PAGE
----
MultiStem cell therapy is a patented regenerative medicine product candidate in clinical development that has shown the ability to promote tissue repair and healing in a variety of ways, such as through the production of therapeutic factors in response to signals of inflammation and tissue damage. MultiStem therapys potential for multidimensional therapeutic impact may distinguish it from traditional biopharmaceutical therapies focused on a single mechanism of benefit. MultiStem represents a unique "off-the-shelf" stem cell product candidate that can be manufactured in a scalable manner, may be stored for years in frozen form, and is administered without tissue matching or the need for immune suppression. Based upon favorable efficacy data, its novel mechanisms of action, and favorable and consistent tolerability data in clinical studies, we believe that MultiStem therapy could provide a meaningful benefit to patients, including those suffering from serious diseases and conditions with unmet medical need.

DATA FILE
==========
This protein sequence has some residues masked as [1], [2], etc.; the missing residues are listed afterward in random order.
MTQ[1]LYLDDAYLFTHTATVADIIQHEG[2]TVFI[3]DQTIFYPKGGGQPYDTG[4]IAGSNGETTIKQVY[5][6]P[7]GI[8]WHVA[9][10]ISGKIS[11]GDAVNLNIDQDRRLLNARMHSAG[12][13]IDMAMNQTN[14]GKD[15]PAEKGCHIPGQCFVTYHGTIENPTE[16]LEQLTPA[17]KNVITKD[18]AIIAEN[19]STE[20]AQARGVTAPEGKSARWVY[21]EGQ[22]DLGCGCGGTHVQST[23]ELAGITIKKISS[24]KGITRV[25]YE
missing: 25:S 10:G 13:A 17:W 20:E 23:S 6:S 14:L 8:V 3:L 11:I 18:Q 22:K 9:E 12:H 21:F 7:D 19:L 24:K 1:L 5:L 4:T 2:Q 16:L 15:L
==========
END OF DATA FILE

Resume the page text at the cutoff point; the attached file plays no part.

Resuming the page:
About Athersys

Athersys is a biotechnology company engaged in the discovery and development of therapeutic product candidates designed to extend and enhance the quality of human life. The Company is developing its MultiStem cell therapy product, a patented, adult-derived "off-the-shelf" stem cell product, initially for disease indications in the neurological, inflammatory and immune, cardiovascular and other critical care indications and has several ongoing clinical trials evaluating this potential regenerative medicine product. Athersys has forged strategic partnerships and a broad network of collaborations to further advance the MultiStem cell therapy toward commercialization. More information is available at http://www.athersys.com. Follow Athersys on Twitter at http://www.twitter.com/athersys.

Forward-Looking Statements